Convention Hall Asbury Park: An Architectural Joy
Our recent visit to the Jersey Shore brought us to this architectural delight. As you can imagine, it brings such joy to see architectural history restored instead of torn down.
Being immersed in architecture for the last year, I now observe the intricacies of the built environment. So, when I visited Asbury Park on a mini vacation last week, I was really bowled over by Convention Hall. It’s an amazing structure that we all should be grateful that it is still with us.
Asbury Park’s Convention Hall, along with the adjacent Paramount Theatre and the Grand Arcade connecting the two, is one of the most majestic landmarks on the Jersey Shore. The Convention Hall is one of the few buildings to undergo renovations rather than be demolished.
The Architectural firm of Warren and Wetmore designed the Convention Hall and Paramount Theatre complex. Warren and Wetmore were also the architects for New York's Grand Central Terminal and many other iconic landmarks.
The 3,600-seat indoor exhibition center located on the boardwalk and beach in Asbury Park, New Jersey was built between 1928 and 1930. It is used for sports, concerts, and other special events.
Even before Convention Hall, Asbury Park was a crowd pleaser. In 1880, Coney Island’s master showman, George C. Tilyou, opened his steeplechase amusements on Ocean Avenue, and brought his iconic and smiling “Tillie” face to Asbury Park. “Tillie” has gained his own following and is even mentioned in Bruce Springsteen’s "4th of July, Asbury Park (Sandy)”. In 1888, the Palace Merry-Go-Round was installed at the corner of Lake Avenue and Kingsley Street. Many other amusements and attractions soon followed.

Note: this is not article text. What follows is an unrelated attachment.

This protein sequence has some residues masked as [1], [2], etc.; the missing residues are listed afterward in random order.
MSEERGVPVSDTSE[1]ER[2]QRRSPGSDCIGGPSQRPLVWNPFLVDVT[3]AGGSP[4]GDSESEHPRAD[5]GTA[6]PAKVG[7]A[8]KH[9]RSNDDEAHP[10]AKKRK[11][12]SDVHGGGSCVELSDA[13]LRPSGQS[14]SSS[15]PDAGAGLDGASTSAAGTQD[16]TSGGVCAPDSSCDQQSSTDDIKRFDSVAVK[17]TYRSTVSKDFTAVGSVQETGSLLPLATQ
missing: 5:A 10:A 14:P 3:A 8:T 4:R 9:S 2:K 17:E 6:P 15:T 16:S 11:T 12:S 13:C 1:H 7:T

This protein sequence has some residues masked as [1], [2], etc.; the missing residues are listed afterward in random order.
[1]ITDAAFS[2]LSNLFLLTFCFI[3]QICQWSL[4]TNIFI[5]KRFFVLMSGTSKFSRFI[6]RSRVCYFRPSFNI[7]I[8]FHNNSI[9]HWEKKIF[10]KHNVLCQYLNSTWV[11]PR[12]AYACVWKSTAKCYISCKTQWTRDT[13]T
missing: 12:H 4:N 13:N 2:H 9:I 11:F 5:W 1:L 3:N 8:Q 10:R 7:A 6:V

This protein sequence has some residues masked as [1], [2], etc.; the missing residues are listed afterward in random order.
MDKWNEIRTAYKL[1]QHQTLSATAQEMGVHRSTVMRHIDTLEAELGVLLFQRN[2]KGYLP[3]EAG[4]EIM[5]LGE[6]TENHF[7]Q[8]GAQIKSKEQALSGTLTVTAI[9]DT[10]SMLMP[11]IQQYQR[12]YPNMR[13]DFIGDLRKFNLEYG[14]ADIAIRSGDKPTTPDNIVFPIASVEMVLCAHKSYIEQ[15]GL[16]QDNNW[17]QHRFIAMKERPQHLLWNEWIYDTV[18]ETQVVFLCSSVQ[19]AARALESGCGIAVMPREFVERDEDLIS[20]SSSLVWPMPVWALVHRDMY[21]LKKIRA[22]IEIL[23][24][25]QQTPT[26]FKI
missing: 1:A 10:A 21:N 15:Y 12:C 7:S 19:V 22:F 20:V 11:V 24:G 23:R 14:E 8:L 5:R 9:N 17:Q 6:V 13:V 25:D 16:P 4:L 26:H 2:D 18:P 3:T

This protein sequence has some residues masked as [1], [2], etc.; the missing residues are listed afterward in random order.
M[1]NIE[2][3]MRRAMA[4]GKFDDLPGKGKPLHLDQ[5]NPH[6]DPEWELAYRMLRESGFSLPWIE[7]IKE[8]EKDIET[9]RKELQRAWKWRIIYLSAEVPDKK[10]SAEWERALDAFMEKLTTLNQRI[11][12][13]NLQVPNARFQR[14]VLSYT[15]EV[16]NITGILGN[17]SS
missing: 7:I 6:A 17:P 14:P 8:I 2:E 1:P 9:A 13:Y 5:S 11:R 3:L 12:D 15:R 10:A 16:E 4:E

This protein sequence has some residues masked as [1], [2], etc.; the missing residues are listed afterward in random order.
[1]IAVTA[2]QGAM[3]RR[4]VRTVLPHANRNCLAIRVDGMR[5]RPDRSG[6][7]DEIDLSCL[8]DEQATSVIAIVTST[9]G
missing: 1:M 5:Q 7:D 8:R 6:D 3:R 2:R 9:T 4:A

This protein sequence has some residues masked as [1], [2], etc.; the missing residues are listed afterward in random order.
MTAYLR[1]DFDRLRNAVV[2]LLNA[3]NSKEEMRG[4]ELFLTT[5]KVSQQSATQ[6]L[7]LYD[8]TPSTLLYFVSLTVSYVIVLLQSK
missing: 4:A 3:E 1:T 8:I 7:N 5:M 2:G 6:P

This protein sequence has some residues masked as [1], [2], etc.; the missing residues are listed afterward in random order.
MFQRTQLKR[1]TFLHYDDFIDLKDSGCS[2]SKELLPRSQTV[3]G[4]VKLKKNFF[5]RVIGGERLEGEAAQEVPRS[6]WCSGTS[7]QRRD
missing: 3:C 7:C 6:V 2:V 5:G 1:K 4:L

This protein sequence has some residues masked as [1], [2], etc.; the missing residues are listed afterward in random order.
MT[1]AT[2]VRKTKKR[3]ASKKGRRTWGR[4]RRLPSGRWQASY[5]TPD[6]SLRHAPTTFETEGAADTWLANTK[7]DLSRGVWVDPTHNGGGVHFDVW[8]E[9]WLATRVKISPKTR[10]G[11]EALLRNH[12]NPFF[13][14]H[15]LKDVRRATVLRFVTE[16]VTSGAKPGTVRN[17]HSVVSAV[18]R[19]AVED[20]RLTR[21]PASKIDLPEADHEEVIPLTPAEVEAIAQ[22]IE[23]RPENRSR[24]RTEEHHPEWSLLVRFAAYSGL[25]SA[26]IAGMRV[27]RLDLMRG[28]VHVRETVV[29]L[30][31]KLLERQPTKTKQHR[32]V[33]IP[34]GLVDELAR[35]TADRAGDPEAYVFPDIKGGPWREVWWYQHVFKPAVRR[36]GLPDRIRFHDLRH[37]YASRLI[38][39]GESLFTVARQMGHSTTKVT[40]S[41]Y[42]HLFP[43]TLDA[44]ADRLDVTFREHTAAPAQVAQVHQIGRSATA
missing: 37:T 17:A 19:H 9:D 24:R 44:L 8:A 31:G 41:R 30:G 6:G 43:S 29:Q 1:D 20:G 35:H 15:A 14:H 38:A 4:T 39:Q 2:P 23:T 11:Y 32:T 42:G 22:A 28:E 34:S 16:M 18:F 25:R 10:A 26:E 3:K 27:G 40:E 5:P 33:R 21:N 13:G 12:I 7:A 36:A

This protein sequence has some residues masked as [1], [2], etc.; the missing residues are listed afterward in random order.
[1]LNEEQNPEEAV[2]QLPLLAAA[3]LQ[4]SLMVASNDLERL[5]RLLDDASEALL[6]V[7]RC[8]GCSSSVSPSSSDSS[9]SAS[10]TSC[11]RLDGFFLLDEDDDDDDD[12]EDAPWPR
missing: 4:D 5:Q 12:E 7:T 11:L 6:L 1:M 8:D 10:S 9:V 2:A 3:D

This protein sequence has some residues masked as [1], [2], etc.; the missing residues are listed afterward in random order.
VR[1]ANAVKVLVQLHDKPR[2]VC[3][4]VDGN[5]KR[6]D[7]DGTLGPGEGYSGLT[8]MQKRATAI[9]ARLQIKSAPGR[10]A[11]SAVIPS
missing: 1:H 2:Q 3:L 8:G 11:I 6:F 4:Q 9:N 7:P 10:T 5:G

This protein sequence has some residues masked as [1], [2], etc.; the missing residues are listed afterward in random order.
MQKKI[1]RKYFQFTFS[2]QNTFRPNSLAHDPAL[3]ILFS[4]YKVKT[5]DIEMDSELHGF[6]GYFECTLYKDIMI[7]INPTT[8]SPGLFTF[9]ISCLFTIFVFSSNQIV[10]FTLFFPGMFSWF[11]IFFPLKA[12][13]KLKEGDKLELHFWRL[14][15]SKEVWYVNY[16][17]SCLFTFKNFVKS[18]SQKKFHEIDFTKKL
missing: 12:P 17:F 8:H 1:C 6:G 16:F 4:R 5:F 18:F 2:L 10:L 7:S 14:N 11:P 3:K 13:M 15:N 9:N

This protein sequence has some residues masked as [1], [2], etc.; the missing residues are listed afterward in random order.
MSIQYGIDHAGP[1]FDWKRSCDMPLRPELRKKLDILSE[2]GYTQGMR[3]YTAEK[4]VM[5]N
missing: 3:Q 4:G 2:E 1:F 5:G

How Did Asbury Park Get Its Name?
The town was founded in 1871 by James A. Bradley, a manufacturer from New York City. He named the town after Francis Asbury, the first bishop of the Methodist Episcopal Church of America.
Music has always been a big part of Asbury Park. From the early days of John Philip Sousa through the big band and jazz eras, the city has a rich musical history. One of the great rock venues, The Stone Pony, opened its doors in 1974. Contemporary musicians like Bruce Springsteen, Bon Jovi, Southside Johnny, and Steve Van Zandt all played in Asbury Park and helped put the Stone Pony on the map.
Fun Fact: Yes, I remember some late nights at The Stone Pony. Best part of the memory? I was with the same friend when I took these photos last week who was rocking out at The Stone Pony with me back in the day!
Check out: https://www.stoneponyonline.com/
for upcoming events at The Stone Pony.
During its heyday in the early half of the 20th century, Asbury Park, New Jersey was regarded as the "Queen of the Jersey Shore", or the "City by the Sea" The city flourished from the later part of the Victorian era to the 1960s, when it began its decline. Today, the city is witnessing a revival which can be credited to the LGBTQIA+ community who understand the beauty and history of this Jersey Shore town. Asbury Park exemplifies cultural and ethnic diversity, creative energy, and natural beauty and don’t forget the amazing architecture – which started this whole blog!
Asbury Park is only about an hour from New York City. Have you experienced this iconic Jersey Shore Town? It certainly is worth a visit - especially if you like art and architecture!